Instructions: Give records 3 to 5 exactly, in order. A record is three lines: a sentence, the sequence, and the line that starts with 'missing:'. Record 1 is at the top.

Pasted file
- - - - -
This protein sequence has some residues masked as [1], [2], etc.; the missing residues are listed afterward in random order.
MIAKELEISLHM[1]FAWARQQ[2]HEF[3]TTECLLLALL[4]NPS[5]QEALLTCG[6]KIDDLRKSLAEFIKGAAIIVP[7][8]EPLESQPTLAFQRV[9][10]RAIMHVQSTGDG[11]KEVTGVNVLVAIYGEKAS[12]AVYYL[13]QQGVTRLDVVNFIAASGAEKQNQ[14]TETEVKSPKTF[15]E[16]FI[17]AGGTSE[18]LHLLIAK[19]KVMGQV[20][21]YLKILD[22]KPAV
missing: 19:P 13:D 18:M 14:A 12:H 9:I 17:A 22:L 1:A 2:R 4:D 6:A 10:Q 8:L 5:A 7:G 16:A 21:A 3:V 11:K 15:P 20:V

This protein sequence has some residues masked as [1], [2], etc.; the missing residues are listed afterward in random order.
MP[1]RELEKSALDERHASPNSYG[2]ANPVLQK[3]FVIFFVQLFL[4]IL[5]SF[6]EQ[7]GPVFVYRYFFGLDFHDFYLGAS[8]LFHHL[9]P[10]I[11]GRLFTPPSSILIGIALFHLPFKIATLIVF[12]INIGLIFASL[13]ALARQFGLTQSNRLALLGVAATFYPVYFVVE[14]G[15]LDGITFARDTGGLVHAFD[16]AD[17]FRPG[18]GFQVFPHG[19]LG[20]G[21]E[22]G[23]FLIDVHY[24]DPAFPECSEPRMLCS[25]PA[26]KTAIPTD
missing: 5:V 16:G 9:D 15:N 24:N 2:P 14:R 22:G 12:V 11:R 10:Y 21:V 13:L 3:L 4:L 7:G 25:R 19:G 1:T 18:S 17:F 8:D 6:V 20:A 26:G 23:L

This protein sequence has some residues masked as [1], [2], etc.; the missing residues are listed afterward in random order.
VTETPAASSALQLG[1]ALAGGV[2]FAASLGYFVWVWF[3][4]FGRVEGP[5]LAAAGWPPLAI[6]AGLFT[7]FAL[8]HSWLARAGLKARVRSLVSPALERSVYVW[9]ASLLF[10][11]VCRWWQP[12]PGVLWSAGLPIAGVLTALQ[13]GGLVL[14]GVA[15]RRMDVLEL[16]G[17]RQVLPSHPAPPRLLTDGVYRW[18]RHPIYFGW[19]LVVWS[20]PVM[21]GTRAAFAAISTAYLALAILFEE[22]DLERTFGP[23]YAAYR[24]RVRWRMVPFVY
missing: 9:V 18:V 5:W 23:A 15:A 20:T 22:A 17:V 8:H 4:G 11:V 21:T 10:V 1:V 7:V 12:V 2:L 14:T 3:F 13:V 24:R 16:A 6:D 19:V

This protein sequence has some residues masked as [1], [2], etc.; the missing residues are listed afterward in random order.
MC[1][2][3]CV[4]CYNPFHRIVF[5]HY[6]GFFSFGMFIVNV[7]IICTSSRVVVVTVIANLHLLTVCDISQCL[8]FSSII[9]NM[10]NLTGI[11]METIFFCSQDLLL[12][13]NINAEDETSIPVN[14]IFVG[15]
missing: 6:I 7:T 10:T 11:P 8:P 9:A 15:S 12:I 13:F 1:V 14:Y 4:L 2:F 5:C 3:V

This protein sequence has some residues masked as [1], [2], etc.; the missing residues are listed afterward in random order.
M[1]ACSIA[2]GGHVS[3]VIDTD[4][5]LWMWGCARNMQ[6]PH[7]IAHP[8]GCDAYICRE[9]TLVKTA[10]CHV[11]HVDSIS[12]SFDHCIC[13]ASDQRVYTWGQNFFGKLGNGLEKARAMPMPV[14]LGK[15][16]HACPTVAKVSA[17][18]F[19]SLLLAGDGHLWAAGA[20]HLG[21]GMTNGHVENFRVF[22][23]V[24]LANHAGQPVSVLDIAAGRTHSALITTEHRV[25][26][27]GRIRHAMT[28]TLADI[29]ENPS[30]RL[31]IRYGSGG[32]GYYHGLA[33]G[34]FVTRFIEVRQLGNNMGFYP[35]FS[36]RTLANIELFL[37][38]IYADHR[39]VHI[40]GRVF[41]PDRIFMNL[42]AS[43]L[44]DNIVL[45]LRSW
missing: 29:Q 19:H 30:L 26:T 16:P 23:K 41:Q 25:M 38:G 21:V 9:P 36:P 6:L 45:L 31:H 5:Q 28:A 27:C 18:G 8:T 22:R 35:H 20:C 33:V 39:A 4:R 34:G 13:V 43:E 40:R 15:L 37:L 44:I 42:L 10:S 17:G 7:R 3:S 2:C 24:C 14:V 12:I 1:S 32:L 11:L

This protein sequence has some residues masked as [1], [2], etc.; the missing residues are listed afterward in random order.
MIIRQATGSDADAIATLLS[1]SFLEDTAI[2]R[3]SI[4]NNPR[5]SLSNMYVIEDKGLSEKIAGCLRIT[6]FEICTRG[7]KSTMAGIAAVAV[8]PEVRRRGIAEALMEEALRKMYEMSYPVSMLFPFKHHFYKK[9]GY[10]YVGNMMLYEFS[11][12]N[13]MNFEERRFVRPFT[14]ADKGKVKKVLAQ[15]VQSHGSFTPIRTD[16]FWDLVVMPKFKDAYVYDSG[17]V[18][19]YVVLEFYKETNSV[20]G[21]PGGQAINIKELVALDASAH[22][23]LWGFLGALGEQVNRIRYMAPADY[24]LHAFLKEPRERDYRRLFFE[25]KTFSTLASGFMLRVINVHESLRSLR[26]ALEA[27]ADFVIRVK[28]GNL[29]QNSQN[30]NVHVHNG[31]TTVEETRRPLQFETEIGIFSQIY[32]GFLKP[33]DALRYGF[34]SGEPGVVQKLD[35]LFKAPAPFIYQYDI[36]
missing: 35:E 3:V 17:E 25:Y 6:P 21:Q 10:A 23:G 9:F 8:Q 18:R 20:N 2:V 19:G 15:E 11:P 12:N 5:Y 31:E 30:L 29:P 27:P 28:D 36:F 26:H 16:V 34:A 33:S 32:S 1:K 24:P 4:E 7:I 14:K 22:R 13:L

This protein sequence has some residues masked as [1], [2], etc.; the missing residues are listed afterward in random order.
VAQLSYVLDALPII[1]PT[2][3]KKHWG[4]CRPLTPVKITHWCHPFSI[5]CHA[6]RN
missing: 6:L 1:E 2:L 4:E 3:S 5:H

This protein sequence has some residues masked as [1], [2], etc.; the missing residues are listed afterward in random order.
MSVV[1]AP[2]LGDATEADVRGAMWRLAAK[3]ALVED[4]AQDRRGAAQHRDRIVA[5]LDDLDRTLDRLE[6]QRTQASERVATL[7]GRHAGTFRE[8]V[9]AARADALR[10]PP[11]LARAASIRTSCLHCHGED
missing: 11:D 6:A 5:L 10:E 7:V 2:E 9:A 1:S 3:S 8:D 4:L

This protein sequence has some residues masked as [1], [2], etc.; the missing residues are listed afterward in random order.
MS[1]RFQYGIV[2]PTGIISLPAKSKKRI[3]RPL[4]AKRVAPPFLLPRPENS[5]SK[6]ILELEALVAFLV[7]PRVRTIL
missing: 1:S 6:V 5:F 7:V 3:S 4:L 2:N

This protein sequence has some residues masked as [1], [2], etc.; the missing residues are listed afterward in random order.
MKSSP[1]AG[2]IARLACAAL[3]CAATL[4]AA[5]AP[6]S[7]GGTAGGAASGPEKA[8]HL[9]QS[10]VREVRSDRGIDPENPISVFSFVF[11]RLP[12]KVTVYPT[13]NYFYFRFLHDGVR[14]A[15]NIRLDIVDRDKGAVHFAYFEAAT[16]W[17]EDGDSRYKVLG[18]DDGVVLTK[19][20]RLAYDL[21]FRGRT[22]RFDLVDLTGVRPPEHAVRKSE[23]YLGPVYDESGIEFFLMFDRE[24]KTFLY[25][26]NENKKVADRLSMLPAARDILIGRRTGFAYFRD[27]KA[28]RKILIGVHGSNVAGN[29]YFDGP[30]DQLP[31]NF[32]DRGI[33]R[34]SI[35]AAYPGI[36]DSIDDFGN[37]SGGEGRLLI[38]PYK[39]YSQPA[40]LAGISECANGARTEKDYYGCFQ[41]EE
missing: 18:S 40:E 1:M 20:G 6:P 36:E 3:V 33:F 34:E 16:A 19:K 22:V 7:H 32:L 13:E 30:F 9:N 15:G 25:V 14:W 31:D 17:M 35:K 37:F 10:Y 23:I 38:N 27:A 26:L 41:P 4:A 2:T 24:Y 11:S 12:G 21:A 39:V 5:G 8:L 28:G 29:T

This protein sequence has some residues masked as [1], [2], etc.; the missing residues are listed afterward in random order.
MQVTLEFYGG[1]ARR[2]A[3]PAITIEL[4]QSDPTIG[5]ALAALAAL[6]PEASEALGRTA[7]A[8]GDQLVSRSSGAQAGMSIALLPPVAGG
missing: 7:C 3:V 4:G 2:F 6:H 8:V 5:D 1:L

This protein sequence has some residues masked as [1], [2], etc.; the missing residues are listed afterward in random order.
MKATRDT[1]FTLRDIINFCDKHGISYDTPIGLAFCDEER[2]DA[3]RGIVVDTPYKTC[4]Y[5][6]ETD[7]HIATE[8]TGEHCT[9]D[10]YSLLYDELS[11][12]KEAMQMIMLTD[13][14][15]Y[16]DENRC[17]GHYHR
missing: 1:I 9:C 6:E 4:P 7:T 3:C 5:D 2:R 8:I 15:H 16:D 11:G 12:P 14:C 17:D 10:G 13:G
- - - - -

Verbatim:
This protein sequence has some residues masked as [1], [2], etc.; the missing residues are listed afterward in random order.
VTETPAASSALQLG[1]ALAGGV[2]FAASLGYFVWVWF[3][4]FGRVEGP[5]LAAAGWPPLAI[6]AGLFT[7]FAL[8]HSWLARAGLKARVRSLVSPALERSVYVW[9]ASLLF[10][11]VCRWWQP[12]PGVLWSAGLPIAGVLTALQ[13]GGLVL[14]GVA[15]RRMDVLEL[16]G[17]RQVLPSHPAPPRLLTDGVYRW[18]RHPIYFGW[19]LVVWS[20]PVM[21]GTRAAFAAISTAYLALAILFEE[22]DLERTFGP[23]YAAYR[24]RVRWRMVPFVY
missing: 9:V 18:V 5:W 23:A 15:A 20:T 22:A 17:V 8:H 4:G 11:V 21:T 10:V 1:V 7:V 12:V 2:L 14:T 3:F 13:V 24:R 16:A 6:D 19:V

This protein sequence has some residues masked as [1], [2], etc.; the missing residues are listed afterward in random order.
MC[1][2][3]CV[4]CYNPFHRIVF[5]HY[6]GFFSFGMFIVNV[7]IICTSSRVVVVTVIANLHLLTVCDISQCL[8]FSSII[9]NM[10]NLTGI[11]METIFFCSQDLLL[12][13]NINAEDETSIPVN[14]IFVG[15]
missing: 6:I 7:T 10:T 11:P 8:P 9:A 15:S 12:I 13:F 1:V 14:Y 4:L 2:F 5:C 3:V

This protein sequence has some residues masked as [1], [2], etc.; the missing residues are listed afterward in random order.
M[1]ACSIA[2]GGHVS[3]VIDTD[4][5]LWMWGCARNMQ[6]PH[7]IAHP[8]GCDAYICRE[9]TLVKTA[10]CHV[11]HVDSIS[12]SFDHCIC[13]ASDQRVYTWGQNFFGKLGNGLEKARAMPMPV[14]LGK[15][16]HACPTVAKVSA[17][18]F[19]SLLLAGDGHLWAAGA[20]HLG[21]GMTNGHVENFRVF[22][23]V[24]LANHAGQPVSVLDIAAGRTHSALITTEHRV[25][26][27]GRIRHAMT[28]TLADI[29]ENPS[30]RL[31]IRYGSGG[32]GYYHGLA[33]G[34]FVTRFIEVRQLGNNMGFYP[35]FS[36]RTLANIELFL[37][38]IYADHR[39]VHI[40]GRVF[41]PDRIFMNL[42]AS[43]L[44]DNIVL[45]LRSW
missing: 29:Q 19:H 30:L 26:T 16:P 23:K 41:Q 25:M 38:G 21:V 9:P 36:P 6:L 45:L 31:H 5:Q 28:A 27:C 18:G 8:T 22:R 35:H 20:C 33:V 39:A 4:R 34:G 13:V 43:E 40:R 15:L 37:L 44:I 42:L 10:S 17:G 7:R 3:S 2:C 24:C 14:V 12:I 1:S 32:L 11:L